The New York Times is facing criticism for running an intrusive article speculating on Taylor Swift’s sexual orientation. The article, titled “What We Made Taylor Swift Do,” was 5,000 words long. Editor Anna Marks openly suggested that Taylor Swift is secretly a member of the LGBTQ+ community by implying in her references to the community that she is sending subliminal messages about her sexuality.
“A single dropped hairpin in isolation may be meaningless or accidental, but considered collectively, they’re the unfurling of a ballerina bun after a long performance,” wrote Anna Marks. She went on, “Ms. Swift’s use of fallen hairpins in her artwork dates back well before lesbian identity was clearly a marketable concept in mainstream America. She is shown as one of us to queer folks.
There’s a Taylor-shaped hole in people’s ethics right now, according to CNN, which quickly revealed that Taylor Swift’s reps were not pleased with the post. This piece about Shawn Mendes or any other male musician whose sexuality has been questioned by fans would not have been permitted to be written, according to a person with direct knowledge of the matter.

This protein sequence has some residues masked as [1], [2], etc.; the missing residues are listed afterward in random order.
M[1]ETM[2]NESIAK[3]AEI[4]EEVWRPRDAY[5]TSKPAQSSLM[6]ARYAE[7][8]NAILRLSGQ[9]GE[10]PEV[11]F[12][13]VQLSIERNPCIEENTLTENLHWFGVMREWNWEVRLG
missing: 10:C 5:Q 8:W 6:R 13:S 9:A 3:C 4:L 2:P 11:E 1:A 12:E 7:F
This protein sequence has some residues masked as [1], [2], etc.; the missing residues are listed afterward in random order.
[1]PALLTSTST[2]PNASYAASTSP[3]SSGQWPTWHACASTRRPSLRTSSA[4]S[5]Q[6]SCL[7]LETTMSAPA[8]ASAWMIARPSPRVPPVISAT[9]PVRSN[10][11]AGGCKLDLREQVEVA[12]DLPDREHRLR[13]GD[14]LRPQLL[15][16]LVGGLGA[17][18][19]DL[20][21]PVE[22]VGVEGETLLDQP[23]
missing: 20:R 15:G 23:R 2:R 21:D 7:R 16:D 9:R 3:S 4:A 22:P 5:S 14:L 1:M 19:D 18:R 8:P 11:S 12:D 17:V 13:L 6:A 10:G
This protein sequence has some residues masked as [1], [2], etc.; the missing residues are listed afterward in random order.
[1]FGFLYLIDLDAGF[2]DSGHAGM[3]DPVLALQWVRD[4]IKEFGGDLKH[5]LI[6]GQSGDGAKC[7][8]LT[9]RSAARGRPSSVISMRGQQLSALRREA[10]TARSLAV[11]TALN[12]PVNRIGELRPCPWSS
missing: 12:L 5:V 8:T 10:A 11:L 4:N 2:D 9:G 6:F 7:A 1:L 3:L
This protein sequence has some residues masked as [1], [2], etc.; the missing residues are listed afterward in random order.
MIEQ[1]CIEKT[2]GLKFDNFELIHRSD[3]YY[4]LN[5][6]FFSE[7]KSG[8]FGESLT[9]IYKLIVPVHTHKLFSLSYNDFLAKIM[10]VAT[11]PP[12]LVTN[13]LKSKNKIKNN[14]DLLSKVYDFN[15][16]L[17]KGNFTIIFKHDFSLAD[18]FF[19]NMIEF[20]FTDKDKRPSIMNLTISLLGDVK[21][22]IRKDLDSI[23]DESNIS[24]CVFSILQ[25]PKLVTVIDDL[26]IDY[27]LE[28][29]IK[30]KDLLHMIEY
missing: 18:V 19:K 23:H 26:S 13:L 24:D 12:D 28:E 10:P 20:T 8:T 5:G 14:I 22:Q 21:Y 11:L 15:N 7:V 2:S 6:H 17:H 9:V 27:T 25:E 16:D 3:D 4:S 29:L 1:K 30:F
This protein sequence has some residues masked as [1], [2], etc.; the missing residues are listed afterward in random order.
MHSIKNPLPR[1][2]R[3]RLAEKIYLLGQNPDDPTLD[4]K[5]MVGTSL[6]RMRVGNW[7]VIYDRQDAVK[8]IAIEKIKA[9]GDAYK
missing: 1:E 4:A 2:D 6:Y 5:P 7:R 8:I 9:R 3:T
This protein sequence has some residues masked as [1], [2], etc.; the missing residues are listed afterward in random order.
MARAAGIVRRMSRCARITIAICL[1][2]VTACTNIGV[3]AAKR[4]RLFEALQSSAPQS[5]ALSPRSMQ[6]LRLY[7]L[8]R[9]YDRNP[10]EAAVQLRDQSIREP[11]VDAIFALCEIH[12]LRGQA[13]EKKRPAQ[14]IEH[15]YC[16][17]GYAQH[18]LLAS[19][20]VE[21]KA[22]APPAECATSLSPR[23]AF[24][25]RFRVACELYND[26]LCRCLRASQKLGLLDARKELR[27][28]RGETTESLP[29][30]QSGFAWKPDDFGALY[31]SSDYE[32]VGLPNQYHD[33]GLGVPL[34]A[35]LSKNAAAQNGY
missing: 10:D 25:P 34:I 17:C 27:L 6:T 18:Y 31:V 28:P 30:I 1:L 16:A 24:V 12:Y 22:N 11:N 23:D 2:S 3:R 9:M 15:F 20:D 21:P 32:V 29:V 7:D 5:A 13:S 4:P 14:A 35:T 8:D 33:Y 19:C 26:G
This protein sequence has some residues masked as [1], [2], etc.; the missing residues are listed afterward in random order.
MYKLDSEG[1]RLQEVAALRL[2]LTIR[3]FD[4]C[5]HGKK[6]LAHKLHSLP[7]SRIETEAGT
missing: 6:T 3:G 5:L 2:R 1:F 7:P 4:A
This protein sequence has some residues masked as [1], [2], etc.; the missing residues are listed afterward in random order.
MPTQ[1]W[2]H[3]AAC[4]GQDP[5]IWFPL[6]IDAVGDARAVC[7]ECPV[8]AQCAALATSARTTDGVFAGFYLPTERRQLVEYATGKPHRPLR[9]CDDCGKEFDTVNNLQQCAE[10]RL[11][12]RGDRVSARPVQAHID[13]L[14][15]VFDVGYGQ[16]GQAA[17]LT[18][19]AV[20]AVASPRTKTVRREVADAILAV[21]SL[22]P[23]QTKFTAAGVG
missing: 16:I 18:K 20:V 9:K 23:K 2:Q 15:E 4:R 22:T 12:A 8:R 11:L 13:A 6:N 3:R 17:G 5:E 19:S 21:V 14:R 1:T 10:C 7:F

Under the cover of a “opinion piece,” certain journalists appear to have no boundaries when covering Taylor, regardless of how intrusive, false, and improper their reporting may be. Additionally, Anna Marks stated, “I understand that talking about a celebrity’s possible queerness before they formally declare their identity feels, to some, too salacious and gossip-fueled to be worthy of discussion.”
“I share many of these reservations,” she went on, “but our culture limits what artists and their audiences can say and become because of the stories that predominate in our collective imagination.
Every time a gay artist sends out a signal and it is ignored, the signal is lost. Maintaining that signal requires acknowledging the potential for queerness while understanding the distinction between possibility and certainty.
Almost immediately after speculating about Taylor Swift’s sexual orientation, the New York Times drew criticism. “I’ve defended the NYT before when they published questionable op-eds… but this was the least defensible op-ed I can remember ever seeing the NYT run, made all the worse by the fact that it was written by a staffer who specialises in these speculations,” Variety’s chief music critic Chris Willman wrote on X.